Prime Minister David Cameron would be proud of the people of Niger who personify the Big Society. Amidst fears of famine and a distinct lack of food, people affected by leprosy who cannot work are given monthly supplies of grain as the only option to survive aside from begging. This is prioritised to the smallest members of the family and stretched out to extended family and eventually the entire neighbourhood. Although folk might not have anything to eat next week, there is an inspiring attitude to ‘look after others today’.
In the Maradi region where we are staying there is an elected ‘leprosy chief’. It is Salouhou Moussa’s (pictured) role to lobby the Niger government on behalf of the hundreds of very disabled people living in the poorest conditions that certainly I’ve witnessed. He even travelled to Niger’s capital Niamey to meet with government officials to express the needs of these people who are unable to work for a living. In a country without a social welfare system it is a desperate situation and the welcome we get, from the people given food aid by The Leprosy Mission, is tremendous.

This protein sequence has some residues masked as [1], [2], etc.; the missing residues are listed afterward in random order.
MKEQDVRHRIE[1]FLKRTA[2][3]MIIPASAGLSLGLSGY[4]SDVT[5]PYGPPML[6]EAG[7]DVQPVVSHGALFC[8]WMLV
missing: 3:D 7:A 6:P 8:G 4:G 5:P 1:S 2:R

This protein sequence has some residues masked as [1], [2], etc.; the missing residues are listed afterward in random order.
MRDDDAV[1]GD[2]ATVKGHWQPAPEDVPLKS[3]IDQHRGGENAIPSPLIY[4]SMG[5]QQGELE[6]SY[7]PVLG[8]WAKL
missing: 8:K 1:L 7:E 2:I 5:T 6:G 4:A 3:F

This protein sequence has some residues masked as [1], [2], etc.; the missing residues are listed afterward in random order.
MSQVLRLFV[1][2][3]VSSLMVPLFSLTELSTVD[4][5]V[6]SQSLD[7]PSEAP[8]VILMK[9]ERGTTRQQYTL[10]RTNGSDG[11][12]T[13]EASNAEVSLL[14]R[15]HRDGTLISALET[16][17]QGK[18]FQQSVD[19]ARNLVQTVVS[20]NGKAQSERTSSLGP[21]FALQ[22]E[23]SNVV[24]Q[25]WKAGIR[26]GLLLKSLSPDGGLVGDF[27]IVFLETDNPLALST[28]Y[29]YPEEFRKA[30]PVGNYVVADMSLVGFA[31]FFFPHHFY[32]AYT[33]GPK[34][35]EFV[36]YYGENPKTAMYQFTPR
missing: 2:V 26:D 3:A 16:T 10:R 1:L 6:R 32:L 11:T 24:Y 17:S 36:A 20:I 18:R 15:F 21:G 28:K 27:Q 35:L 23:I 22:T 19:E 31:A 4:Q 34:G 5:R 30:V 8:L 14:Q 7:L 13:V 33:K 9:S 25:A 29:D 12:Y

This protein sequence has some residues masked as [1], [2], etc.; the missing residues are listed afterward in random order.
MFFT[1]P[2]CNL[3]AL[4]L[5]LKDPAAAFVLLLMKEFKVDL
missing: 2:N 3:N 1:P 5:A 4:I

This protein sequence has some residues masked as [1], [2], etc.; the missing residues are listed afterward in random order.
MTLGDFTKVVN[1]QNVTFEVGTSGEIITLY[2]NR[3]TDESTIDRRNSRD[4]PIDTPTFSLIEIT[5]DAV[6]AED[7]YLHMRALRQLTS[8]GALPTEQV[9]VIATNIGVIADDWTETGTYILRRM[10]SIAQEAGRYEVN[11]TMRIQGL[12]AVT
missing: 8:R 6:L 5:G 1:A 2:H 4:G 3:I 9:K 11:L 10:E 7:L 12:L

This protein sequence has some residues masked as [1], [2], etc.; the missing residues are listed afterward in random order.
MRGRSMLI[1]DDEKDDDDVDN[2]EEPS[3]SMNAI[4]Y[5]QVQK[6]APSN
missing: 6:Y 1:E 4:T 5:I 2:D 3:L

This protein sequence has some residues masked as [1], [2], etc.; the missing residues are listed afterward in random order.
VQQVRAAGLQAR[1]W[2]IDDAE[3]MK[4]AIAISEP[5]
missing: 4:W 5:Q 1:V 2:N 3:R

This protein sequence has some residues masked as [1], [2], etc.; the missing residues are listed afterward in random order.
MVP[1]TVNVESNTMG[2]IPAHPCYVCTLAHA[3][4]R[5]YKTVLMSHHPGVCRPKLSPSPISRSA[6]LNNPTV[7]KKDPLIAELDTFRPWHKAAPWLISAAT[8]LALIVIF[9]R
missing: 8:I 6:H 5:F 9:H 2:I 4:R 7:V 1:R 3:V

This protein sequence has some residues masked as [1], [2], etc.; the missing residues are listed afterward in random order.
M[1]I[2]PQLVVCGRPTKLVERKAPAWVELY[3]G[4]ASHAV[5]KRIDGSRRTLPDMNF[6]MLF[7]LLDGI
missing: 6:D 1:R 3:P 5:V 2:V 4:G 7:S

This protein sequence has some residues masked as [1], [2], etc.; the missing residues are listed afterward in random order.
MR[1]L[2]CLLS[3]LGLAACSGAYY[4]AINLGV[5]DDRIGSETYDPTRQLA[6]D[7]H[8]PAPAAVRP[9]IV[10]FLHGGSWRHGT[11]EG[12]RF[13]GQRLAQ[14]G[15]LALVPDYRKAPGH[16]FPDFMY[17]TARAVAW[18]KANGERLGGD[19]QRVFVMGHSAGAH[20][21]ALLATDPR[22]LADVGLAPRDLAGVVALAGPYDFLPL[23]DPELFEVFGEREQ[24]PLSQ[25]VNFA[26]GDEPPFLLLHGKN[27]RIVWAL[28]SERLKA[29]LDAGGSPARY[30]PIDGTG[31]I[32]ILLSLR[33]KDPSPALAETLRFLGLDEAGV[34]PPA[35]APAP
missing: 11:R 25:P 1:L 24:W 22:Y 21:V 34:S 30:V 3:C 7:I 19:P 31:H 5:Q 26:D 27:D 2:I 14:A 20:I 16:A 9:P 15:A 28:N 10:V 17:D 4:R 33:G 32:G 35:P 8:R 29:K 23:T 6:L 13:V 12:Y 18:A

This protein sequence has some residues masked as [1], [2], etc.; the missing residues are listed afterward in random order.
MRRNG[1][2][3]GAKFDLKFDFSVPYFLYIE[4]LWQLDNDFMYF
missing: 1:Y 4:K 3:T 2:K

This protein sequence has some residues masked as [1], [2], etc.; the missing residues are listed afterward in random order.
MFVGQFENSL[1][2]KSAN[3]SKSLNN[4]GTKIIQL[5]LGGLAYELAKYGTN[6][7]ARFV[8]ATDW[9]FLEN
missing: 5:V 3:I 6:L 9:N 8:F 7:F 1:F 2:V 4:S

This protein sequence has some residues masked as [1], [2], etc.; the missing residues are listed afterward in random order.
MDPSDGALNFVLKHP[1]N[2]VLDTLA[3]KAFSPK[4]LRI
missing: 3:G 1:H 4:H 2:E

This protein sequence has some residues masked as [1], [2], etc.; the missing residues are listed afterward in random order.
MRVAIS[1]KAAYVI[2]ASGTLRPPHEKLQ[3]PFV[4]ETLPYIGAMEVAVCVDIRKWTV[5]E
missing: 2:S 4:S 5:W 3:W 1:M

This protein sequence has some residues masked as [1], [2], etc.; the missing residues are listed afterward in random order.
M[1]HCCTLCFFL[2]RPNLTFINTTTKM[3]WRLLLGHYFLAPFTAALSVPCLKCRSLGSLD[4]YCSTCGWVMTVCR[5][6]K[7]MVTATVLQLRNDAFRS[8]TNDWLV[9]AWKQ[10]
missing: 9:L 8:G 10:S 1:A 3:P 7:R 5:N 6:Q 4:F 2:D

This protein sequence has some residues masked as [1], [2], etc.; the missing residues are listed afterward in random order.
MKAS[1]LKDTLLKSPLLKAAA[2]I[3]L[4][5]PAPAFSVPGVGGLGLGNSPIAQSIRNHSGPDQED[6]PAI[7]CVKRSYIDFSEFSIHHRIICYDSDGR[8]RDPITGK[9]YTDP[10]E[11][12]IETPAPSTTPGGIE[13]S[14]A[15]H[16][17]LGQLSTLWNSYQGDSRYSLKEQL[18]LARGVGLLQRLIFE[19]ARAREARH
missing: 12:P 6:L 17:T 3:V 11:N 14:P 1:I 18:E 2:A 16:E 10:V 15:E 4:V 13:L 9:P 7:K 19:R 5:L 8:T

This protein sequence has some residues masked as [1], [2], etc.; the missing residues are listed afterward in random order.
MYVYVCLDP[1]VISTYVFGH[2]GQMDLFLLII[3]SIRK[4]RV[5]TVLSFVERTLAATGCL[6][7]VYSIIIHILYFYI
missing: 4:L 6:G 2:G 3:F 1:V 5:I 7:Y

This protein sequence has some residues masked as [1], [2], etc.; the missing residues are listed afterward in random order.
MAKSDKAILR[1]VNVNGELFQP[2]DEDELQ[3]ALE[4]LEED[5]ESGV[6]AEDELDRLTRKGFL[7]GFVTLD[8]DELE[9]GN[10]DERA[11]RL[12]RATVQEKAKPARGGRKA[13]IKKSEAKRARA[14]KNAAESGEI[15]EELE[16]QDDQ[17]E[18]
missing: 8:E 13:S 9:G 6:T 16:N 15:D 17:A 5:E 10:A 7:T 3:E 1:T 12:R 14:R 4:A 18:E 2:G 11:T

I only wish each and every one of our supporters could witness first hand the gratitude of these people for their generous support.
Charlotte Orson/Rosalyn Palmer